From: Vincent W.J. van Gerven Oei
A New Constitutional Court Will Be No Salvation

Recently, the Justice Appointments Council (KED) has started the evaluation of the candidates for the current 9 vacancies at the Constitutional Court. This has been treated largely as a good development in the justice reform, meaning that it could bring an end to the de facto lawless situation in Albania.

However, we should take a moment to step back and look at the broader picture. The justice reform was sold to the Albanian people as the only way of creating an independent and strong judiciary, thus improving the rule of law in Albania. A recent poll funded by the Open Society Foundation has shown that this message has not arrived. 63% of the Albanian population does not believe the vetting of the judiciary will clean up the judiciary, and 63% believes the vetting will not bring justice.

Considering that the strength of the rule of law is to a large extent dependent on the belief and trust of people in it, these numbers don’t bode well. However, that could change, of course, if the highest court of the country would comprise the best, wisest, and most experienced jurists Albania has to offer. If the highest court of the country – whose verdicts cannot be overturned and which is the final authority on all legal matters, with the exception of the European Court of Human Rights – could prove its credibility, much of the justice reform could be salvaged. It is therefore imperative that both the election procedure and the candidates to be elected by the High Court, President, and Parliament, are beyond reproach.

So let us look at both the procedure and the candidates. The KED itself is of questionable legitimacy. As I’ve argued before, the election of the KED was done in haste without following the legal procedure and in violation of legal deadlines. When it was elected, a majority of its members had not passed the vetting. The dismissal of Bashkim Dedja added a second vacancy, meaning that the KED has only 7 of its 9 constitutionally prescribed members.  At the same time, the current KED only has the minimum quorum of 5 vetted members. This is far from an ideal composition to evaluate and rank all 9 new judges of the Constitutional Court.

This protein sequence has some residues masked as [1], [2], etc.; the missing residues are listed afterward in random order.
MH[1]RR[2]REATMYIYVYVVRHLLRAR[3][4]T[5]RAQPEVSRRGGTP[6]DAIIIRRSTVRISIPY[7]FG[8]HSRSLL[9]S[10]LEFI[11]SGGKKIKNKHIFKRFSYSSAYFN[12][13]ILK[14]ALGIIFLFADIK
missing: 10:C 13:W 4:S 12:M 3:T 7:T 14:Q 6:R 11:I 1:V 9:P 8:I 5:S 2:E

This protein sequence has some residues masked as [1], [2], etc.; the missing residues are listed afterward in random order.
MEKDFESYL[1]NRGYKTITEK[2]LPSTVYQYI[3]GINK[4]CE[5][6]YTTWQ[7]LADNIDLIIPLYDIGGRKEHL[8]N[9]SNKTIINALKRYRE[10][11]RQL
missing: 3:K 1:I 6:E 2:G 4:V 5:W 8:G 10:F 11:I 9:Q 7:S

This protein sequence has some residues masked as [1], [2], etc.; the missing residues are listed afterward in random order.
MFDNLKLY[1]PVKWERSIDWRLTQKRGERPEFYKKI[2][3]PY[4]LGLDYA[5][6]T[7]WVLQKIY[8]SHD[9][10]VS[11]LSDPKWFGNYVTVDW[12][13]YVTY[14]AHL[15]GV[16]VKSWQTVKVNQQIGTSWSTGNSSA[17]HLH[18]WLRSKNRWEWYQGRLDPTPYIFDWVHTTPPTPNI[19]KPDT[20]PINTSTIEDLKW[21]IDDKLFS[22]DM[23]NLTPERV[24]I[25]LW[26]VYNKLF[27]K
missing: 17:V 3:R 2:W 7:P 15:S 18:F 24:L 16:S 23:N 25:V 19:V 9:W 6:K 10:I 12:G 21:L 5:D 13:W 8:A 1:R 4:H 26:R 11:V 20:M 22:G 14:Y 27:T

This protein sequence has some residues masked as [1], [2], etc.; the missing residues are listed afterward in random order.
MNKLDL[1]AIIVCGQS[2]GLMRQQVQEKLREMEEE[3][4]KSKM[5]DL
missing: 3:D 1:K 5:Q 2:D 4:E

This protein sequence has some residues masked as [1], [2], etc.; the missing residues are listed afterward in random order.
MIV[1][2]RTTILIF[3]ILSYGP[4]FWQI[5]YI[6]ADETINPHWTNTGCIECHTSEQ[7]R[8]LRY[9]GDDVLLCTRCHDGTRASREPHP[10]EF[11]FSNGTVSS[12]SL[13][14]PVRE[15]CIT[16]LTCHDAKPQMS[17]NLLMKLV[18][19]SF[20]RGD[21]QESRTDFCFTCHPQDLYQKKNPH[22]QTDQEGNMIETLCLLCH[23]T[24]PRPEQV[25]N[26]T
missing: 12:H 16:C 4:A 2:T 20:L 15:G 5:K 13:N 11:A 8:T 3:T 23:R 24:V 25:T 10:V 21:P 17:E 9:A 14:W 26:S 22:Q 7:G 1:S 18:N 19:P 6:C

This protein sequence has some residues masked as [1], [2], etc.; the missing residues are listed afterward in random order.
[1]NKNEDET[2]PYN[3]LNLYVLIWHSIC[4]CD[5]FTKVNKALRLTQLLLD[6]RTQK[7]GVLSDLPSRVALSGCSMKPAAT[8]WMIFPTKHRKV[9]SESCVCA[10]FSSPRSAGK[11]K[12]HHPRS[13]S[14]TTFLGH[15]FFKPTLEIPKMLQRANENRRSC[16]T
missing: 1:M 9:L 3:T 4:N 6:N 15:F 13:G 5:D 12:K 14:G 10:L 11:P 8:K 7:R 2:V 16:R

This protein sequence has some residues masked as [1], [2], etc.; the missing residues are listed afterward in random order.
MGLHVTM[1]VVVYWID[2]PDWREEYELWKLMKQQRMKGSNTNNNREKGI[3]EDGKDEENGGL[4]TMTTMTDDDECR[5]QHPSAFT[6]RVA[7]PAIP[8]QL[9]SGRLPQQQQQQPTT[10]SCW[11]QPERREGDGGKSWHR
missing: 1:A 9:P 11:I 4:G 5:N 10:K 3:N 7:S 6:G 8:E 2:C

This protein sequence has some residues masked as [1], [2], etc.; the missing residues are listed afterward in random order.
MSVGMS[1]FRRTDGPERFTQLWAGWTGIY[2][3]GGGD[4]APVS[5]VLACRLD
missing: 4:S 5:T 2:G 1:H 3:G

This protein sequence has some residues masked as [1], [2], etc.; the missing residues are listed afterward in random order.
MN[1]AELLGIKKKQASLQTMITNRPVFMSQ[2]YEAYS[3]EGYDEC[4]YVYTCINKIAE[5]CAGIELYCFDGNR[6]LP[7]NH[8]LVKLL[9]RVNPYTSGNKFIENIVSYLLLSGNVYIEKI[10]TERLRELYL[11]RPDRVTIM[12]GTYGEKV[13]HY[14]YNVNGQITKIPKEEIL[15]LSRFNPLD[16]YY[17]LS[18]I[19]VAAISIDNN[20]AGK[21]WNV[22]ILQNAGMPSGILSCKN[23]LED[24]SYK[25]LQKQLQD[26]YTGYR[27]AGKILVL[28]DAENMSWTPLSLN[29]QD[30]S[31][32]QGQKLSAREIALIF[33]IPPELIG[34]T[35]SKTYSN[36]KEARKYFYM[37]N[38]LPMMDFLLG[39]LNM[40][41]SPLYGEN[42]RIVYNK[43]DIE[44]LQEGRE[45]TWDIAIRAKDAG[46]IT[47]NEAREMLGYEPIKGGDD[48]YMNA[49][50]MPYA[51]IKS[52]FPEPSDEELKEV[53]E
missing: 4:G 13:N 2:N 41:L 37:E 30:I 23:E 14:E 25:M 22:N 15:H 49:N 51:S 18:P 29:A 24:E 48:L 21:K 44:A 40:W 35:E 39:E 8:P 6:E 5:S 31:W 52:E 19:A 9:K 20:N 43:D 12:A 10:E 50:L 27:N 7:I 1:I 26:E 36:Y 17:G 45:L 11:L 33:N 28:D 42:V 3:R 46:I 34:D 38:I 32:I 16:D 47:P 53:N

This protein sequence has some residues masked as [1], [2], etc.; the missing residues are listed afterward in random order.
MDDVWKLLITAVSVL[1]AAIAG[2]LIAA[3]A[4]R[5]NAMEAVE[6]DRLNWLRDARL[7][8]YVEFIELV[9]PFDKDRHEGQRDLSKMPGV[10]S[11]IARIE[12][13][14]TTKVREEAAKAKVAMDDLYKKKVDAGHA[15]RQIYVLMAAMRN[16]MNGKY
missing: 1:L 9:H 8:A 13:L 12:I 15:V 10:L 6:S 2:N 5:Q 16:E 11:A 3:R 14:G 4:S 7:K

Furthermore, the current round of KED evaluations does not comprise candidates applying for the candidates elected by the High Court, because the High Court has no quorum. In other words, we are currently looking at the election of only 6 out of 9 Constitutional Court judges by the President and Parliament. This means that the “new” Constitutional Court will be imbalanced without any representation chosen by the judiciary itself.

The KED will produce three ranked lists that will be sent to the President and three to Parliament. The President will select his preferred candidates, while Parliament will select its preferred candidates with a qualified 3/5 majority. Currently, Parliament is arguably dysfunctional, with the opposition having vacated its seats. However, it appears that “renegade” opposition members will be able to help the Socialists to a qualified 3/5 majority. This implies, in turn, that the Socialist majority will be able to determine 3 judges in the Constitutional Court on its own, thus immediately politicizing it.

So even without looking at the actual candidates and their profiles, what we can say with relative certainty  is this: the next Constitutional Court will be reviewed and ranked by a partial KED of 7 out of 9 members, of which only 5 have been passed the vetting. It will consist of only 6 out of 9 members elected by Parliament and President, and the election process will be a highly contested, politicized affair.

It is questionable whether the new Constitutional Court will be able to establish any form of legitimacy without the opposition returning to Parliament. If the Socialist majority chooses to take the risk to elect 3 members of the Court on its own, this will poison the judicial system for years to come, let alone lead to multiple verdicts on hotly contested issues that will be without broad support in society. And when that happens, the justice reform has accomplished the precise opposite of its stated aims.